How To Grow Crocus

How To Grow Crocus

Grow crocus for a splash of spring colour and food for insects

Crocus are one of the first of the spring bulbs to flower and their emergence is always a welcome sight, spring is almost here with summer not far behind! It is a member of the iris family with about 90 known species and comes in white, yellow and shades of purple. In the wild they appear in a range of habitats from sea level to alpine pasture, growing in meadows, scrub and woodland. Saffron is obtained from the stigma of Crocus sativa and there is evidence that it has been in use for about 3,500 years. England was one of the foremost producers of saffron until cultivation ceased in the 1870s.

Crocus sativa (Saffron crocus)

Crocus sativa

The spring flowering varieties are in the garden centres in late summer and early autumn and need planting as soon as you buy them, before they start sprouting. There are autumn flowering varieties called colchicums. When you buy your corms make sure they are nice and plump and don’t have any mouldy patches. They are an important source of pollen and nectar for late and early flying insects.

They like a free draining soil with a little moisture retentive humus in full sun. They look spectacular naturalised in lawns or underneath deciduous trees; but if you decide to plant in this manner you must not mow the grass until the crocus foliage has turned yellow as they make new corms every year, so if you cut the grass too soon they are not able to make new corms. They are also suitable for rockeries, pots, interspersed into a spring bedding planter and at the front of the herbaceous border. They also make a great layer in a large pot with tulips and daffodils to give you a succession of colour.

White crocus

If planting in a lawn just lift a section of turf and sprinkle the corms underneath, add a little blood, fish and bone and replace the turf.

Unless you are planting them in containers, where you can place them fairly close together, space them about 8 – 10cm (3 – 4”) apart and 5 – 8cm (2 – 3”) deep.

If planting in a heavy soil apply a generous measure of grit to increase drainage; however if the soil is too heavy it may be better to look for another site or else plant them in containers. If you have a light sandy soil add some good quality peat-free compost to hold onto a bit of moisture. Sprinkle in a little controlled release balanced fertiliser or blood, fish and bone.

If planting in a container use good quality compost mixed with horticultural grit and cover the drainage hole with a piece of crock to prevent it blocking with silt.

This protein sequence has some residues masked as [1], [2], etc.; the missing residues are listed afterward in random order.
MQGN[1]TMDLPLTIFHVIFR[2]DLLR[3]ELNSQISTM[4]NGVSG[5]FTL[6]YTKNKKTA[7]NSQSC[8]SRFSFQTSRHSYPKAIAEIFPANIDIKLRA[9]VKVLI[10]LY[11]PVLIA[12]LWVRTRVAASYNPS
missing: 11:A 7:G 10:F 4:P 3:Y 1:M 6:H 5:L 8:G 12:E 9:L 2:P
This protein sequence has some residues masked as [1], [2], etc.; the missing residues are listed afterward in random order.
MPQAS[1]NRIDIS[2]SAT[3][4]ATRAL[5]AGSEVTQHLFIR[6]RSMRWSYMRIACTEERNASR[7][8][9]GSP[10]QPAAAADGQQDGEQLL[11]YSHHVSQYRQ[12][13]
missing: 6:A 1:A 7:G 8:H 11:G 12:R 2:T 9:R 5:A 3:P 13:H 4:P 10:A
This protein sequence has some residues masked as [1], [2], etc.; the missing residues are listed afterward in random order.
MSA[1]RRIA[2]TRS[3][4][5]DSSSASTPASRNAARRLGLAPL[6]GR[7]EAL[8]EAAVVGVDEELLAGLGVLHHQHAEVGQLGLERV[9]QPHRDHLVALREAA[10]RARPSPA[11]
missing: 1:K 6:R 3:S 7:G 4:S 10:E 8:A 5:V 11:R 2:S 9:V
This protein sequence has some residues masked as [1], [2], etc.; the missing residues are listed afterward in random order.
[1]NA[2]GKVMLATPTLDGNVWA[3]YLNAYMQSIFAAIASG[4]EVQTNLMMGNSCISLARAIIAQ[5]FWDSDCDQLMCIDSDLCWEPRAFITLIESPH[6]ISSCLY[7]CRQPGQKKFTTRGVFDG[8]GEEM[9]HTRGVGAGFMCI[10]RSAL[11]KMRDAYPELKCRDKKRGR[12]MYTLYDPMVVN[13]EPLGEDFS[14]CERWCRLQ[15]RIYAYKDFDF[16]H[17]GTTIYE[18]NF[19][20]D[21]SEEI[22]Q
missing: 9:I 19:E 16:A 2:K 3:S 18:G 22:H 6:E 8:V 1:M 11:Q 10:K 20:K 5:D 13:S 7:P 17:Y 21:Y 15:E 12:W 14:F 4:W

Dead head as soon as the flowers have gone over but don’t cut off the foliage until it has gone yellow. Don’t mow lawns until the foliage has gone yellow.

Keep them just damp, too wet and they’ll rot, too dry and they may not form new corms for the following year.

Feed in autumn with a balanced controlled release fertiliser or blood, fish and bone every couple of years if you have nice rich fertile soil; if you have sandy free-draining soil feed every year.

Crocus 'Pickwick'

Crocus 'Pickwick'

Mice and squirrels can be a real problem as they tend to dig up the bulbs so you may have to protect them with some chicken wire.

Slugs and snails will also go for the new shoots so you will need to be vigilant and pick them off or else place a layer of grease or a copper band around pots.

Flowers not appearing the following year could be the result of small creatures digging them up, cutting off the foliage before it has had time to make a new corm, gone rotten due to poor drainage or become too dry when trying to form new corms.


  • ‘Golden Yellow’  -  large, deep yellow, strong grower suitable for naturalising in lawns
  • ‘Gypsy Girl’  -  large, lemon yellow with deep maroon/brown stripes, slightly fragrant
  • ‘Pickwick’  -  large, white with purple stripes, strong grower suitable for naturalising
  • ‘Prins Claus’  -  purple outer petals with a white edge and white inside
  • ‘Remembrance’  -  large, deep blue
  • ‘Snow Bunting’  -  pure white with an orange eye

For more information on growing bulbs just get in touch with our staff here in the Outdoor Plant department.

Profile Image Angela Slater

Angela Slater

Daughter of a farmer and market gardener so have always had a connection with the outdoors, whether it was keeping animals or producing fruit, vegetables and cut flowers. Along with my work at Hayes Garden World I also have a smallholding, mainly breeding rare breed pigs. I gained an HND and BSc in Conservation and Environmental Land Management, as a result I am an ardent environmentalist and have a keen interest in environmentally friendly gardening. In my time at Hayes I worked for several years in the Outdoor Plant and Houseplant areas.